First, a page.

By late 1967, U.S. forces had dealt serious blows to the communists, but the fighting continued unabated. President Lyndon Johnson launched a public relations campaign emphasizing that progress was being made in order to bolster public support. In the midst of this campaign, the communists launched the massive Tet Offensive on the Tet (New Year) holiday in 1968. Although American and South Vietnamese forces prevailed, the shock and scope of the attacks stunned the American public and convinced a demoralized Johnson not to run for reelection. Richard Nixon was elected in 1968 largely because he promised to end the war and achieve "peace with honor."
They grouped together, and they were able to be hard, guerilla fighters for communism. The South didn’t want to become a communist country, and the U.S. didn’t want them to either. We continued to help and support the South, but we didn’t directly fight with our troops until later. While John F. Kennedy was president in 1963, the leader of South Vietnam, Ngo Dinh Diem, was assassinated with his wife and his brother by his own military because he wasn’t the greatest leader. Duong Van Minh was a general that took over when Diem was killed.
In a time of drastic change in America, adding such a controversial war to the mix of social issues seemed to many like an inappropriate decision. The Vietnam War, which lasted twenty years, from 1955 and 1975, was the battle for liberation of South Vietnam from North Vietnam. The communist North Vietnam, led by Ho Chi Minh, was backed by the Union of Soviet Socialist Republics and communist China in an attempt to overtake the South Vietnamese who were led by the Catholic minority, Ngo Dinh Diem. Before 1960, his corrupt and brutal ways were beginning to wear on his people. By 1963, the United States has decided that Diem must go and authorizes and assassination (Osman, 2 October).
An explosion of protests resulted, including the Kent State Incident previously mentioned. In 1972, North Vietnam attacked South Vietnam. South Vietnam forces struggled on their own until the United States issued aid through US airpower- once again, becoming further involved in the war. Fighting continued through the next few months but as more and more antiwar demonstrations took place by those waiting for Nixon’s plan to follow through, negotiations were made to officially pull the United States out of the war. In January of 1973, the Paris Peace Accords were signed and the United States was officially withdrawn from the war in Vietnam.
It was a campaign of surprise attacks against military and civilian commands and control centers throughout South Vietnam. The Nixon presidency has been pivotal in debates on American Cold War foreign policy and domestic politics. Next, on day 2 by using comparison between the New York Time and the magazine . then, according to the New York Time, “Saigon, South Vietnam, April 30 - Communist troops of North Vietnam and the Provisional Revolutionary Government of South Vietnam poured into Saigon today as a century of Western influences came to an end" (Esper). On the other hand, according to the magazine, “The Communist victory of 30 April 1975 from the South Vietnamese (Black April) for that defeat; the victors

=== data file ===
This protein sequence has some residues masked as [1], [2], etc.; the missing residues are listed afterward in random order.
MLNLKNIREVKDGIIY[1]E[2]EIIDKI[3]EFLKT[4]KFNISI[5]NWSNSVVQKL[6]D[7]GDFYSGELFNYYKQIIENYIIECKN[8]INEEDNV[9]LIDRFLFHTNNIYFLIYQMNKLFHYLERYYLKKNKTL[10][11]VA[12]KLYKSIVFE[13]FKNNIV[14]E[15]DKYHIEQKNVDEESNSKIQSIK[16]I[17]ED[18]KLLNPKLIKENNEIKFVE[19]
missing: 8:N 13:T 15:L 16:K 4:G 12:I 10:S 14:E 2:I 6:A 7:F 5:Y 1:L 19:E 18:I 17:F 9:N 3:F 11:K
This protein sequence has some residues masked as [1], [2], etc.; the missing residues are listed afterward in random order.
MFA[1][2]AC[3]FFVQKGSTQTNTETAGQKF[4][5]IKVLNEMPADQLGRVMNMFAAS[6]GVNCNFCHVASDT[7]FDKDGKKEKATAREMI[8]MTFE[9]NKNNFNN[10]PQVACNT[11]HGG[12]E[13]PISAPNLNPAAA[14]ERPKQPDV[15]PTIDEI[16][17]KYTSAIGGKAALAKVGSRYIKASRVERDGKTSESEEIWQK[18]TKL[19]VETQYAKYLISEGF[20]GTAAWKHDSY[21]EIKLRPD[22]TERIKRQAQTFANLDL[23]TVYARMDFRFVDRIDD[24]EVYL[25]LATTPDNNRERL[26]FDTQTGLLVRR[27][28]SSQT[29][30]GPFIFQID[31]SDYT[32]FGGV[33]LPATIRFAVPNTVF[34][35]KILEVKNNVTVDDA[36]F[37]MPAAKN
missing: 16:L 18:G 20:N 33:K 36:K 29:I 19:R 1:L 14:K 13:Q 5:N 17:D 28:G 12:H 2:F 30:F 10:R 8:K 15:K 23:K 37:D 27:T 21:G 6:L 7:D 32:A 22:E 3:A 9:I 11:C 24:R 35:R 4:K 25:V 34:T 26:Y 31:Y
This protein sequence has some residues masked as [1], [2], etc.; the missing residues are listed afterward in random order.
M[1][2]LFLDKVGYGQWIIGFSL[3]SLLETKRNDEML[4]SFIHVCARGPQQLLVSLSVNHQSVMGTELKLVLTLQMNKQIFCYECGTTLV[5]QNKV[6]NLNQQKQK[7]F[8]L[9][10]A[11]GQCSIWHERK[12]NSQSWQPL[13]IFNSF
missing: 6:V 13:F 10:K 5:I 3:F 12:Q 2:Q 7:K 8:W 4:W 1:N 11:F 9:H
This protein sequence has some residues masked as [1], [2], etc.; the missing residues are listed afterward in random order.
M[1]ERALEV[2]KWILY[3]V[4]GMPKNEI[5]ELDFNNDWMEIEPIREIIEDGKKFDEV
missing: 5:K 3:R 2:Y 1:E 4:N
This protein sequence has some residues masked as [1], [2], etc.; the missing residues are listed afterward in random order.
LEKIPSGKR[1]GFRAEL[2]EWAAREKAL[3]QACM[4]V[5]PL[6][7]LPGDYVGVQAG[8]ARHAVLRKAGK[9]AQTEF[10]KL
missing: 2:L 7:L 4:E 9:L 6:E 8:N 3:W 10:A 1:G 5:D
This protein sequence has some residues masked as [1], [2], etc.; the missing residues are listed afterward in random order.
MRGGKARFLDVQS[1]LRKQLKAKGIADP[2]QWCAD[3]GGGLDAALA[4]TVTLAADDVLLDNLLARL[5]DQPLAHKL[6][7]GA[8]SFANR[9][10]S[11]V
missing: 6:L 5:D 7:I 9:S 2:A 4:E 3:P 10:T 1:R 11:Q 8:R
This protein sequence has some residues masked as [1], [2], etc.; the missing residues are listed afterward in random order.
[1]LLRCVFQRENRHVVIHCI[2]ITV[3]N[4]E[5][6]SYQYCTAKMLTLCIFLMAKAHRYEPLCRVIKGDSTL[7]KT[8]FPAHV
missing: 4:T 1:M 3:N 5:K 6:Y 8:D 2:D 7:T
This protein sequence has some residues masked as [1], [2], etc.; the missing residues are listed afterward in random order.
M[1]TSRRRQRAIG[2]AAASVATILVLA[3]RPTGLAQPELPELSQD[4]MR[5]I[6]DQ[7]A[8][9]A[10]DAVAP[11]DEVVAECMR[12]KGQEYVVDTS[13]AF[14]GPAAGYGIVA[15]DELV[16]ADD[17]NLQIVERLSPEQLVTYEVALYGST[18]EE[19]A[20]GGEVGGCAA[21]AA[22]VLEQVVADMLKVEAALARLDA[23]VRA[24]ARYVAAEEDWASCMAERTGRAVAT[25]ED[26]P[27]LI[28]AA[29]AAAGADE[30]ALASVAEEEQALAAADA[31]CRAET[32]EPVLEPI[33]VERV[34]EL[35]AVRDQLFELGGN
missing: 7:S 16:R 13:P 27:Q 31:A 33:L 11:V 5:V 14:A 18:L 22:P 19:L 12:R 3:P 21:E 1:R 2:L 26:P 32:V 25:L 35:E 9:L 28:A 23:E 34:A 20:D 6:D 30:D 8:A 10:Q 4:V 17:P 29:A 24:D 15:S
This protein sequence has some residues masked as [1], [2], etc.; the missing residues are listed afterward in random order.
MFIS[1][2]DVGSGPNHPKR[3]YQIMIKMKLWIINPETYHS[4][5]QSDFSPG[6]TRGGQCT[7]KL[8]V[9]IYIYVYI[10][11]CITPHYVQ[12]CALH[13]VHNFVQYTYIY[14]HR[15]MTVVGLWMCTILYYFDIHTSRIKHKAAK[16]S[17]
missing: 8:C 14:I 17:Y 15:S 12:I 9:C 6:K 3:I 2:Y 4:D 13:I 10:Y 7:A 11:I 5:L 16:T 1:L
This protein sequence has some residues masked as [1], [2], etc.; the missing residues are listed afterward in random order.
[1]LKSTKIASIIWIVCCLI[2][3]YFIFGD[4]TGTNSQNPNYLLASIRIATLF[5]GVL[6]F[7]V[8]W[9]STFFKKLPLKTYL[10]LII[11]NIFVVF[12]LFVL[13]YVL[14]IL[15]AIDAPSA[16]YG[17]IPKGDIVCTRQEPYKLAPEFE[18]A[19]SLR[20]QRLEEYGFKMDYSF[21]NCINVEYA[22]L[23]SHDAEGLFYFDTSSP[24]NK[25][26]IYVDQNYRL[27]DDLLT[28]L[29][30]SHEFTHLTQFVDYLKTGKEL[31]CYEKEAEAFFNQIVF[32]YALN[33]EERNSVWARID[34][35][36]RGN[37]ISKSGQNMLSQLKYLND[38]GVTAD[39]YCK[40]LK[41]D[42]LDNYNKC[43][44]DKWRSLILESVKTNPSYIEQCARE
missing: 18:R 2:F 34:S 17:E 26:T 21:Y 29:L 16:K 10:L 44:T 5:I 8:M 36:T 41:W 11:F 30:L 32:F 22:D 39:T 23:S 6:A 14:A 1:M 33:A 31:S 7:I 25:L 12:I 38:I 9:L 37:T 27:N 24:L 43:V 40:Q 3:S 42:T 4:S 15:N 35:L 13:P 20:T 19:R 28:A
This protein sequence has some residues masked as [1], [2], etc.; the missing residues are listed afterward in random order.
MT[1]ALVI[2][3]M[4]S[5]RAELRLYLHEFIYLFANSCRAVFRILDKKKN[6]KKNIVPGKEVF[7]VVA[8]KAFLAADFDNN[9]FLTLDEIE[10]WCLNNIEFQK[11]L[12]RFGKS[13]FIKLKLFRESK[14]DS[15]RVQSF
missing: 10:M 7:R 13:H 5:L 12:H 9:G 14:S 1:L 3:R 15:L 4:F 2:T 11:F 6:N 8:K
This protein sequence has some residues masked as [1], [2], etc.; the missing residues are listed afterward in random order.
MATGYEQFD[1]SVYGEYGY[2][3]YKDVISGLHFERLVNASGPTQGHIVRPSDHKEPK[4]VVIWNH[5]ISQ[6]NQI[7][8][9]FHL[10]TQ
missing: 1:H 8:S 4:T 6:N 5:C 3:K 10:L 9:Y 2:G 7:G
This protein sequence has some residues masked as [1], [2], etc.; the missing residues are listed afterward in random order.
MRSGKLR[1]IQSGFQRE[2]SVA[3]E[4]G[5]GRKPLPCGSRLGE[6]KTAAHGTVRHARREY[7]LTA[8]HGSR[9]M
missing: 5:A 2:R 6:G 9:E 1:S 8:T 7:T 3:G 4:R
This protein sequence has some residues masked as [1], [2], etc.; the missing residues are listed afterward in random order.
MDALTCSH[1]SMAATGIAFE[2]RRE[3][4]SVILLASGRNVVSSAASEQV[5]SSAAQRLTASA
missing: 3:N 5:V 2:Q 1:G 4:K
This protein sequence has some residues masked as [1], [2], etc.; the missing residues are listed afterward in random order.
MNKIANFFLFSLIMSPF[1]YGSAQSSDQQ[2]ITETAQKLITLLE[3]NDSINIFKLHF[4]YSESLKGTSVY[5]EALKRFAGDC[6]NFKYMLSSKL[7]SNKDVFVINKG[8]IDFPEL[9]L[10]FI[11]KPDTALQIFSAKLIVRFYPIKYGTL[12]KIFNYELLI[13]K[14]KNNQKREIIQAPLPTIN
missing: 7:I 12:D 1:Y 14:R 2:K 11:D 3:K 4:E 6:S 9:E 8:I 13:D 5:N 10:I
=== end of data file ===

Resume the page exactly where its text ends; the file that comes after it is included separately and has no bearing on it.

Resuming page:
Now he had to uphold this promise and implement a plan, but it didn’t work. By 1975 South Vietnam had fallen under the control of the communist government. America’s longest war was over, but it took more than 58,000 American
The Vietnam War started off with the backing of the American people. Due to the fear of the spread of communism, the American people believed that defending South Vietnamese from the communist north was necessary. However, this way of thinking did not last throughout the war. As the war dragged on, the American people began to realize how more and more soldiers were being killed and yet there was no end to the war in sight. This negativity towards the war was only further fueled by how the television was covered in the war.
The period from 1960’s to 1970’s was a hardship time for Americans because of Vietnam invasion. In an attempt to contain and defeat communism, the United States, oblivious of the enemy capability and filled with pride, invaded Vietnam at a cost of large financial expense and human lives. North Vietnamese military supported by forces of China and the Soviet Union fought the American force ferociously and was able to force America to end its invasion in 1975. As with most other third world countries, Vietnam also has a long history of colonization by European powers. The territory that occupies modern-day Laos, Vietnam, and Cambodia, was part of French-Indochina, as one of France’s collection of many colonies.
Lyndon Johnson faced harsh chants concerning his policies and the war, and the American people became increasingly less optimistic, as the pace of the war was controlled by the North Vietnamese. This war involved 525,000 troops, billions of dollars, resources, soldiers injured, dead, and missing, and extensive bombing; all without progress.
In 1956, South Vietnam, with American backing, refused to hold unification elections. Then in 1958, Communist led, Viet Cong, had begun to battle the South Vietnamese government. To support the South 's government, the United States sent in 2,000 military advisors then grew to 16,300 in 1963. The military condition deteriorated, and by 1963, South Vietnam had lost the fertile Mekong Delta to the Viet Cong. Then in 1965, President Lyndon Johnson escalated the war, commencing air strikes on North Vietnam and committing ground forces.